Dr. Carol Francis, Psychologist, explores parents' pain when a child dies on Dr. Carol Francis Talk Radio archived at BlogTalkRadio.com/dr-carol-francis.com . Losing a child to an accident, illness, natural disaster, suicide or war is devastating. Parents become riddled with grief and a deep unbelieveable sadness. When a child dies, huge portions of a loving-parent's will to live dies too. Deep, serious clinical depression accompanies such bereavement.
Guilt and the "if only I had's" plague the daily tortured parental thoughts. Being responsible for the daily care for young children conditions conscientious parents to remain feeling responsible for a child's life. When a child dies, those feelings of responsibility continue as nagging self-doubts.
Nightmares and horrific imaginings about a child's painful death or tortures or evils suffered fill in the parent's gap of knowledge as well.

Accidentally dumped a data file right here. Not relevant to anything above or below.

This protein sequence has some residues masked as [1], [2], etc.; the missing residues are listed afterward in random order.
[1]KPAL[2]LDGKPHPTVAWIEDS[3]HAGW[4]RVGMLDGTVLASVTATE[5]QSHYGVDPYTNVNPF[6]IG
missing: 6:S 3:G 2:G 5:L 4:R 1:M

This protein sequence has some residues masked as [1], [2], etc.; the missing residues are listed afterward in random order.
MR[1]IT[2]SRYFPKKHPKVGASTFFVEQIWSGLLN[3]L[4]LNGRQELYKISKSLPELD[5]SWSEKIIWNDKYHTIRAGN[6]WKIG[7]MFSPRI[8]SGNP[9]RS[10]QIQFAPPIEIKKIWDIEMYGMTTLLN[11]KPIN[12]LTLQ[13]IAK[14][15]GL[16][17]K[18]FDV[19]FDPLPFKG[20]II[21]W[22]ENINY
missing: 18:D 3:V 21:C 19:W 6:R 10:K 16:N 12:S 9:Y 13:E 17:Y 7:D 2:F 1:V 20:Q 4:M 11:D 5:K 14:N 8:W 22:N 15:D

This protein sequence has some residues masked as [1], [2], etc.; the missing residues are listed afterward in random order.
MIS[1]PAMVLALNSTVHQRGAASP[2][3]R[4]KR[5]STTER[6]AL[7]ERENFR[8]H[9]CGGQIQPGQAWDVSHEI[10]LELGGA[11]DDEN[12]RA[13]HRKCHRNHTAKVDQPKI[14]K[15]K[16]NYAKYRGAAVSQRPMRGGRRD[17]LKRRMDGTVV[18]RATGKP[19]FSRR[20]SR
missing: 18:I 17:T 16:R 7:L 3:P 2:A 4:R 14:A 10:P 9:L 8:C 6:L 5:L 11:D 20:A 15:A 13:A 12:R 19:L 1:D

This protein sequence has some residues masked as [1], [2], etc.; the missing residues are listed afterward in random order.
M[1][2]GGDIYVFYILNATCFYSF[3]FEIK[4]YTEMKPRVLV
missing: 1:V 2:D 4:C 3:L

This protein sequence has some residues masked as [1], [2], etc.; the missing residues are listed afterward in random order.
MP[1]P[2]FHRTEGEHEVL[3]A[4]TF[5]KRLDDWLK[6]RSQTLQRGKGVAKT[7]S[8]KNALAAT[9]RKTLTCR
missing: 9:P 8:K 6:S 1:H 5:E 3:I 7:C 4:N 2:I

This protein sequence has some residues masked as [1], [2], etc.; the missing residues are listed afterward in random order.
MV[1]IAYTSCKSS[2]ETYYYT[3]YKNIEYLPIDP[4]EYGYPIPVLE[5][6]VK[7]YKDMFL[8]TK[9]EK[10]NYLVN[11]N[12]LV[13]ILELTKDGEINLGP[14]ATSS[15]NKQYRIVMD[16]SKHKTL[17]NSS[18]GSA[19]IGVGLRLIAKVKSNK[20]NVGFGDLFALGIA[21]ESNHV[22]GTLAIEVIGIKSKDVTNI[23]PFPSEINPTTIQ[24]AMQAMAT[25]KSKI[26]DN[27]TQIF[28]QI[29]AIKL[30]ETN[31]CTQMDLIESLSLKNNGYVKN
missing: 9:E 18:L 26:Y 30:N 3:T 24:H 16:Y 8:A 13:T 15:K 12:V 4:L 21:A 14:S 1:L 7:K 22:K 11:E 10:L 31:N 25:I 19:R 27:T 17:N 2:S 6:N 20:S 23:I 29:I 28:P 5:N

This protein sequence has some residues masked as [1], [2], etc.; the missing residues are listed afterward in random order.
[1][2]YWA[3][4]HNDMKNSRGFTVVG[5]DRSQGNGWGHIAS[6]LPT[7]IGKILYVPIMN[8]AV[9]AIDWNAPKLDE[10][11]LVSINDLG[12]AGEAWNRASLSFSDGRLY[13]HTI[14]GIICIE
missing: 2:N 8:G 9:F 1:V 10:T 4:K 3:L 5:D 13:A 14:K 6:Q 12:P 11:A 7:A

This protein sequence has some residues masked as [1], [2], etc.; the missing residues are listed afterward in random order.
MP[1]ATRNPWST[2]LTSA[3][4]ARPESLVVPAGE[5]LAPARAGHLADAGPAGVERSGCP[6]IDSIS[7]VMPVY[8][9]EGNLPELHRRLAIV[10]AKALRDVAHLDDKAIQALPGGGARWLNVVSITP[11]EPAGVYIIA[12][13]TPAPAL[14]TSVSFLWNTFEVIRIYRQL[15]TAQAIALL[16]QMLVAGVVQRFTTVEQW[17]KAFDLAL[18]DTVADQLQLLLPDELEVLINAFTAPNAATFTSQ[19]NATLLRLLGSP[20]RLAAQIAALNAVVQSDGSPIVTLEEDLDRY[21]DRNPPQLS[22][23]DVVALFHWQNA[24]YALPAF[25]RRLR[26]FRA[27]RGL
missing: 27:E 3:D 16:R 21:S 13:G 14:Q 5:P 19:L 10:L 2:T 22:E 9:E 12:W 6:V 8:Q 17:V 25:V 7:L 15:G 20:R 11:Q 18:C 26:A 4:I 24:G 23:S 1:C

Years and years pass and still the sting of missing your child's anniversary events haunts parents. "She would have being going to the prome too." "He would have gotten his driver's license this year." Seeing other families, parents and children frolic in the daily routines is a painful reminder that such family happiness is very far away from the pangs of missing out on their child's growth steps.
Dr. Carol Francis discusses recoverying from such sad and yet common events with mother and author, Pamela Yount. Pamela Yount wrote how she evolved out of the pain of losing her son to AIDS in her book Wismatic.